Women veterans are the fastest growing demographic group of veterans, yet these patriots face many challenges, including substance abuse, homelessness, mistrust of the military healthcare system and the widespread issue of being overlooked as veterans.
In Michigan, home to tens of thousands of women veterans, the Michigan Veterans Affairs Agency is launching an outreach campaign called “She Is a Veteran” to recognize women veterans for their service, to help them tell their unique stories and ultimately to connect them to the benefits and services they earned for serving their country.
The three-year initiative will serve as the building blocks of an enduring statewide program that supports women veterans and addresses their specific issues identified through the campaign.
“As an underserved population, women veterans face significant barriers in getting the health care and services they need and also experience a lack of recognition for their service and dedication to our country,” said Erika Hoover, Women Veteran Initiative Coordinator for the MVAA. “Their unique experiences in the military call for a broad range of transition support – from health care, to education and employment assistance, to services related to military sexual trauma.”
Nationwide, there are 2 million women veterans today, making up nearly 10 percent of the total veteran population. And while the number of veterans overall is decreasing, the number of women veterans is increasing rapidly.
According to U.S. Department of Veterans Affairs projections from 2015 to 2045:
• The total veteran population will decrease significantly in both Michigan and the United States during that 30-year period, driven by the decline in men veterans.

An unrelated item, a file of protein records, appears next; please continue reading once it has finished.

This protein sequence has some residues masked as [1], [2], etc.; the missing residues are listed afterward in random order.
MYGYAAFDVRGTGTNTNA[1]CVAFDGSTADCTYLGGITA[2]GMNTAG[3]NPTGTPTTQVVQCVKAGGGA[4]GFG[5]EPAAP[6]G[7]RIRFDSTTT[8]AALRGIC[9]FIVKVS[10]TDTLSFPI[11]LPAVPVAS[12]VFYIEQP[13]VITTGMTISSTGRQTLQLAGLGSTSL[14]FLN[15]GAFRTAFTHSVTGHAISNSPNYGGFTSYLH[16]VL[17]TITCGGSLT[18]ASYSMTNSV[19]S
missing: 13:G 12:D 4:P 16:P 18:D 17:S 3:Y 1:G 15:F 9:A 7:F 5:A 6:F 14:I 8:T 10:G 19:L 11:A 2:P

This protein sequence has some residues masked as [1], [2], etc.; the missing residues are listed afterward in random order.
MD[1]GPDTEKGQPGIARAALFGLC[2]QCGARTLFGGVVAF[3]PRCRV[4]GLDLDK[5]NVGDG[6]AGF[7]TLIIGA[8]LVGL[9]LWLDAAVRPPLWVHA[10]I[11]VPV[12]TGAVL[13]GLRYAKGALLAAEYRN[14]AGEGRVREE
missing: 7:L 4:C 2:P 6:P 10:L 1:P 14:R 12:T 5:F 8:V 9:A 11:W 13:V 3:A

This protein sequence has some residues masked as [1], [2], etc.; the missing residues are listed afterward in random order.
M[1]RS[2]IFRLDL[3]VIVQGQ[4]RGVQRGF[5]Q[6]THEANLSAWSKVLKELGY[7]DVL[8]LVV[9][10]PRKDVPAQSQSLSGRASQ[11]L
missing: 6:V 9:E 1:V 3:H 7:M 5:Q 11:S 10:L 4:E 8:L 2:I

• Yet the proportion of women veterans in will increase significantly. In Michigan, while women veterans made up just 7 percent of the state’s total veteran population in 2015, they will account for 16 percent of the veteran population in 2045.
This trend will place more demands for healthcare services for women veterans, according to a new campaign by the VA called “Building Trust with Women Veterans.” In its effort to rebuild trust with women veterans, Veterans Affairs is striving to meaningfully improve how they experience care at VA facilities.
Data shows that women veterans also face numerous challenges, according to the VA. About 1 in 4 women veterans responded “yes” when screened for military sexual trauma. The suicide rate of women veterans is 1.8 times higher than that of their civilian counterparts. Further, a higher percentage of female veterans have a service-connected disability and live in poverty than male veterans.
Women veterans are also four times more likely to become homeless than women who are not veterans, according to a recent report by the National Conference of State Legislators. Pathways to homelessness include trauma in the military, mental illness and unemployment.
“These factors, combined with a lack of social support and a sense of isolation, can make it difficult for women to readjust to civilian life,” the report states.
In Michigan, the She Is a Veteran campaign aims to make this readjustment easier. Michigan has about 43,000 women veterans, 16th most in the nation.
Women veterans interested in telling their stories are invited to fill out and submit this form. For more information, contact Erika Hoover at HooverE2@michigan.gov.